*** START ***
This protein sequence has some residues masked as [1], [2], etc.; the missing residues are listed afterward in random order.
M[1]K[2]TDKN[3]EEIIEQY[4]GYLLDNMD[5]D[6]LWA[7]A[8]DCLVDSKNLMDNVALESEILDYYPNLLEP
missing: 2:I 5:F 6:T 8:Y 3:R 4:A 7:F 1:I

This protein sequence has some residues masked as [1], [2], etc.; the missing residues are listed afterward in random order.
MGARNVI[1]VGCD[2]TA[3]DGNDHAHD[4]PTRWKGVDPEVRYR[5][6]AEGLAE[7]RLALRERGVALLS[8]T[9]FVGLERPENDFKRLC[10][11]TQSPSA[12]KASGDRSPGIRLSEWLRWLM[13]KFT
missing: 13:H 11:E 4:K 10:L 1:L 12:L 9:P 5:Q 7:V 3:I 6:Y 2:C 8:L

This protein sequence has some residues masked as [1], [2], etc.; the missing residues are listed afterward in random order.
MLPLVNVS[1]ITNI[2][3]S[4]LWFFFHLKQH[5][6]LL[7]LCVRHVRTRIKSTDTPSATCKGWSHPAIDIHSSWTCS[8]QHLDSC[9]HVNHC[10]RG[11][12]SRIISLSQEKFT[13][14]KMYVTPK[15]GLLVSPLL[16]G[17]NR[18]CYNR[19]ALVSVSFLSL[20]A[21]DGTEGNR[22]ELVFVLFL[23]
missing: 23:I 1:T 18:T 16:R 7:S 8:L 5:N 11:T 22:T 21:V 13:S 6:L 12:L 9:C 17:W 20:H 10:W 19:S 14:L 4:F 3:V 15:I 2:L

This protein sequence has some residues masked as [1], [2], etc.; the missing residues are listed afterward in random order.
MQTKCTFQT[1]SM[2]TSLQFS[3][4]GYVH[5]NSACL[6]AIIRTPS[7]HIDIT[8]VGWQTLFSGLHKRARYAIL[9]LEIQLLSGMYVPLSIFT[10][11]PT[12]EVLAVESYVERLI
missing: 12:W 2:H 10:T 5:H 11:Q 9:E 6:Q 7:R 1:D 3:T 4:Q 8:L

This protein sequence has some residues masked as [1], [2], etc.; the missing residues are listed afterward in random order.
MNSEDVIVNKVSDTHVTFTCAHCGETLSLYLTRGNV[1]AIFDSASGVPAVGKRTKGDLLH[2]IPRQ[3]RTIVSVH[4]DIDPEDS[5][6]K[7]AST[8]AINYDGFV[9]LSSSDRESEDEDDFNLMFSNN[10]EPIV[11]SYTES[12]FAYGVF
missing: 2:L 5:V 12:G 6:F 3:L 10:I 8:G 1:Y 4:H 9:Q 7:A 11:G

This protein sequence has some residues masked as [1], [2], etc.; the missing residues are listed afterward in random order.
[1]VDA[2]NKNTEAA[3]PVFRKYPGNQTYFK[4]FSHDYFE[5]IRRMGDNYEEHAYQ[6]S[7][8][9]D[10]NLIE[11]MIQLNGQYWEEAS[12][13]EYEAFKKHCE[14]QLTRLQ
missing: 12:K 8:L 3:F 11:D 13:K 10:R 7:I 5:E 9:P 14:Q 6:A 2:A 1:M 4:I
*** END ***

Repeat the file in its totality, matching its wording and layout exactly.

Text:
This protein sequence has some residues masked as [1], [2], etc.; the missing residues are listed afterward in random order.
M[1]K[2]TDKN[3]EEIIEQY[4]GYLLDNMD[5]D[6]LWA[7]A[8]DCLVDSKNLMDNVALESEILDYYPNLLEP
missing: 2:I 5:F 6:T 8:Y 3:R 4:A 7:F 1:I

This protein sequence has some residues masked as [1], [2], etc.; the missing residues are listed afterward in random order.
MGARNVI[1]VGCD[2]TA[3]DGNDHAHD[4]PTRWKGVDPEVRYR[5][6]AEGLAE[7]RLALRERGVALLS[8]T[9]FVGLERPENDFKRLC[10][11]TQSPSA[12]KASGDRSPGIRLSEWLRWLM[13]KFT
missing: 13:H 11:E 4:K 10:L 1:L 12:L 9:P 5:Q 7:V 3:I 6:Y 2:C 8:L

This protein sequence has some residues masked as [1], [2], etc.; the missing residues are listed afterward in random order.
MLPLVNVS[1]ITNI[2][3]S[4]LWFFFHLKQH[5][6]LL[7]LCVRHVRTRIKSTDTPSATCKGWSHPAIDIHSSWTCS[8]QHLDSC[9]HVNHC[10]RG[11][12]SRIISLSQEKFT[13][14]KMYVTPK[15]GLLVSPLL[16]G[17]NR[18]CYNR[19]ALVSVSFLSL[20]A[21]DGTEGNR[22]ELVFVLFL[23]
missing: 23:I 1:T 18:T 16:R 7:S 8:L 5:N 11:T 22:T 21:V 13:S 6:L 12:L 9:C 17:W 20:H 10:W 19:S 14:L 4:F 3:V 15:I 2:L

This protein sequence has some residues masked as [1], [2], etc.; the missing residues are listed afterward in random order.
MQTKCTFQT[1]SM[2]TSLQFS[3][4]GYVH[5]NSACL[6]AIIRTPS[7]HIDIT[8]VGWQTLFSGLHKRARYAIL[9]LEIQLLSGMYVPLSIFT[10][11]PT[12]EVLAVESYVERLI
missing: 12:W 2:H 10:T 5:H 11:Q 9:E 6:Q 7:R 1:D 3:T 4:Q 8:L

This protein sequence has some residues masked as [1], [2], etc.; the missing residues are listed afterward in random order.
MNSEDVIVNKVSDTHVTFTCAHCGETLSLYLTRGNV[1]AIFDSASGVPAVGKRTKGDLLH[2]IPRQ[3]RTIVSVH[4]DIDPEDS[5][6]K[7]AST[8]AINYDGFV[9]LSSSDRESEDEDDFNLMFSNN[10]EPIV[11]SYTES[12]FAYGVF
missing: 2:L 5:V 12:G 6:F 3:L 10:I 8:G 1:Y 4:H 9:Q 7:A 11:G

This protein sequence has some residues masked as [1], [2], etc.; the missing residues are listed afterward in random order.
[1]VDA[2]NKNTEAA[3]PVFRKYPGNQTYFK[4]FSHDYFE[5]IRRMGDNYEEHAYQ[6]S[7][8][9]D[10]NLIE[11]MIQLNGQYWEEAS[12][13]EYEAFKKHCE[14]QLTRLQ
missing: 12:K 8:L 3:F 11:D 13:K 10:R 7:I 5:E 9:P 14:Q 6:A 2:A 1:M 4:I